SEOUL, July 9 (UPI) -- A U.S. researcher said Thursday that North Korea has the capacity to produce military-size batches of anthrax through a pesticide research center.
Melissa Hanham of the James Martin Center for Nonproliferation Studies said Pyongyang Bio-technical Institute, dedicated to researching pest killers, was a dual-use facility that could produce biological weapons, South Korean news agency Yonhap reported.
The research institute operates under the supervision of Korean People's Army Unit 810, a key division of Pyongyang's military, highly regarded by North Korean leader Kim Jong Un.
Hanham said an analysis of photos of Kim, published in North Korea's state newspaper Rodong Sinmun in June, indicated the leader was responding to news of anthrax shipments to U.S. bases in South Korea from the biotech institute.
Her analysis revealed the state-of-the-art equipment appearing in the photographs also were weapon-making facilities, South Korean news network YTN reported.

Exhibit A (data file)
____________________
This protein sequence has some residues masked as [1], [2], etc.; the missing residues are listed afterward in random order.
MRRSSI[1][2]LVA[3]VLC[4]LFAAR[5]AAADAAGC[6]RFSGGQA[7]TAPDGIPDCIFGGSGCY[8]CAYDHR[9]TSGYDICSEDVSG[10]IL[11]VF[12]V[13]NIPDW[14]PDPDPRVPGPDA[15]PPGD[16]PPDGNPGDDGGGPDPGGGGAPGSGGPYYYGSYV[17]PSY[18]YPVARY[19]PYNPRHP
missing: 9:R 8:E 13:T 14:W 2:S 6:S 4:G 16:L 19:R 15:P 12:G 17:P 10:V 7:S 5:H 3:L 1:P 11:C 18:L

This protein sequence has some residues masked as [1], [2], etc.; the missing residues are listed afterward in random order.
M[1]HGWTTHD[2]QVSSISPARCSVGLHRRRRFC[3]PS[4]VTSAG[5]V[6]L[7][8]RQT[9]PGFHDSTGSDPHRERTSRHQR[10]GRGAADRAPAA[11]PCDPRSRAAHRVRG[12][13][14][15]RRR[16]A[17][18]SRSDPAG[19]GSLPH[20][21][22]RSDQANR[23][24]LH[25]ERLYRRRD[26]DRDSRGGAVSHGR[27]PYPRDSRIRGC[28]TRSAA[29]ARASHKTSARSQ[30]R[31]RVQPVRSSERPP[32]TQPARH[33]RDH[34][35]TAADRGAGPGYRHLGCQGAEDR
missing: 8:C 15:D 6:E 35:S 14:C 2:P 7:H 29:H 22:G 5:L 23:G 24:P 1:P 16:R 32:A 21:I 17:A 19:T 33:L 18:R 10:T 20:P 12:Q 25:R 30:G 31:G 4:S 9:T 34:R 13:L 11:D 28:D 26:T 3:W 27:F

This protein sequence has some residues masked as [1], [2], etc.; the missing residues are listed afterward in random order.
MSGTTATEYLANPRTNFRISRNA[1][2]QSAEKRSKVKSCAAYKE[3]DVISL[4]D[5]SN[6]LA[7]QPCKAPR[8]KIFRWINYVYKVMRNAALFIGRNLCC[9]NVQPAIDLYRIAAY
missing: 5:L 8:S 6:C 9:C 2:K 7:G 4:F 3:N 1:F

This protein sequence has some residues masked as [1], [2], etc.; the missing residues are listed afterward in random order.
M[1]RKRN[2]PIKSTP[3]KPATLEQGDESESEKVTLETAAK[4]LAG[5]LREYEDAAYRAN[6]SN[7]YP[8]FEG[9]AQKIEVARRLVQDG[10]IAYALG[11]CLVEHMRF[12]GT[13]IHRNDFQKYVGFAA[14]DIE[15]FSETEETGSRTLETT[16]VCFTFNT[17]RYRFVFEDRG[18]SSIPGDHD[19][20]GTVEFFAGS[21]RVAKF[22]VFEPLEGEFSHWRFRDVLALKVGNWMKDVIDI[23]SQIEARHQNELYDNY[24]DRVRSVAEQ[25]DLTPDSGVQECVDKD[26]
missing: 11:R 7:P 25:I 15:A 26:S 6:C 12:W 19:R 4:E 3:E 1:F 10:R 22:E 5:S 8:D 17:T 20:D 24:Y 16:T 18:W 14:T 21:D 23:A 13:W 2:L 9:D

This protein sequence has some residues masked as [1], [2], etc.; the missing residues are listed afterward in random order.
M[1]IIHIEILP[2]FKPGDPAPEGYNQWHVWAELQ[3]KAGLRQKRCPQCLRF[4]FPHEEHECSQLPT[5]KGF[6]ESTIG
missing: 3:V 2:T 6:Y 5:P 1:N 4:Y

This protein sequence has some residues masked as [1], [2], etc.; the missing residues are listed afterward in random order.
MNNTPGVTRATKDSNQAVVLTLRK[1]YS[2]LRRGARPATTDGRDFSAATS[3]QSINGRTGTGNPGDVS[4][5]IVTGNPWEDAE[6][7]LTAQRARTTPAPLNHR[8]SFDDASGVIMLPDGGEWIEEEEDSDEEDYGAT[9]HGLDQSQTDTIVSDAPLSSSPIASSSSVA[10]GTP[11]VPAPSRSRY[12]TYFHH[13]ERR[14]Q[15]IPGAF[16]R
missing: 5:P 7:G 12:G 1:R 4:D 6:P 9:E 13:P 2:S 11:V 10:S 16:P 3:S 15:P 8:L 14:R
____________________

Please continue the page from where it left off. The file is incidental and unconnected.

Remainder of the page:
In an update on 38 North, a Johns Hopkins University website dedicated to North Korea issues, Hanham said CABI, a Swiss group that runs agricultural aid programs around the world, helped North Korea establish a pilot facility for exploring pesticides in 2005.
Pesticide research in North Korea was established with funding from the Swiss Agency for Development and Cooperation, and aid included Chinese equipment to Pyongyang.
"Unfortunately, this pilot facility could also be operated to produce anthrax and was possibly a training ground in preparation for the large-scale facility that Kim Jong Un recently toured," Hanham said.
Yonhap reported Kim Jong Un's visit to the research institute could be seen as a move to quietly threaten South Korea and the United States.